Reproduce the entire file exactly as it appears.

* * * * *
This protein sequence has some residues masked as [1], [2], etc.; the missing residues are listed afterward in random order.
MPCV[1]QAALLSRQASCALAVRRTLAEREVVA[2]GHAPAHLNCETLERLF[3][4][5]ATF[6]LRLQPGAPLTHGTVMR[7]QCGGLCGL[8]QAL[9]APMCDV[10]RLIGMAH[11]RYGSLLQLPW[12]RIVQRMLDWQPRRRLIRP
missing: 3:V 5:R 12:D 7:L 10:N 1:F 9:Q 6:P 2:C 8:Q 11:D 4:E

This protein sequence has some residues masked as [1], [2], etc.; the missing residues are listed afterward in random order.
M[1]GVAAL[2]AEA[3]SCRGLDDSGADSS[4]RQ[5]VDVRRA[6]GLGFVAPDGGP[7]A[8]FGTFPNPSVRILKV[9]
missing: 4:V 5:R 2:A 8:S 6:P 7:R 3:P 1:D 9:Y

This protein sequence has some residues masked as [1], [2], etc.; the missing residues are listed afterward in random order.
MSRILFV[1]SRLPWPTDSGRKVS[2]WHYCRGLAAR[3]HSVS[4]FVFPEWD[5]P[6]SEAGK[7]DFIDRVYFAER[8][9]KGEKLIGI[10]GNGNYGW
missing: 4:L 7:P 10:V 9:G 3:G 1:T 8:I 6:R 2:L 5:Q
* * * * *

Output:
This protein sequence has some residues masked as [1], [2], etc.; the missing residues are listed afterward in random order.
MPCV[1]QAALLSRQASCALAVRRTLAEREVVA[2]GHAPAHLNCETLERLF[3][4][5]ATF[6]LRLQPGAPLTHGTVMR[7]QCGGLCGL[8]QAL[9]APMCDV[10]RLIGMAH[11]RYGSLLQLPW[12]RIVQRMLDWQPRRRLIRP
missing: 3:V 5:R 12:D 7:L 10:N 1:F 9:Q 6:P 2:C 8:Q 11:D 4:E

This protein sequence has some residues masked as [1], [2], etc.; the missing residues are listed afterward in random order.
M[1]GVAAL[2]AEA[3]SCRGLDDSGADSS[4]RQ[5]VDVRRA[6]GLGFVAPDGGP[7]A[8]FGTFPNPSVRILKV[9]
missing: 4:V 5:R 2:A 8:S 6:P 7:R 3:P 1:D 9:Y

This protein sequence has some residues masked as [1], [2], etc.; the missing residues are listed afterward in random order.
MSRILFV[1]SRLPWPTDSGRKVS[2]WHYCRGLAAR[3]HSVS[4]FVFPEWD[5]P[6]SEAGK[7]DFIDRVYFAER[8][9]KGEKLIGI[10]GNGNYGW
missing: 4:L 7:P 10:V 9:G 3:G 1:T 8:I 6:R 2:L 5:Q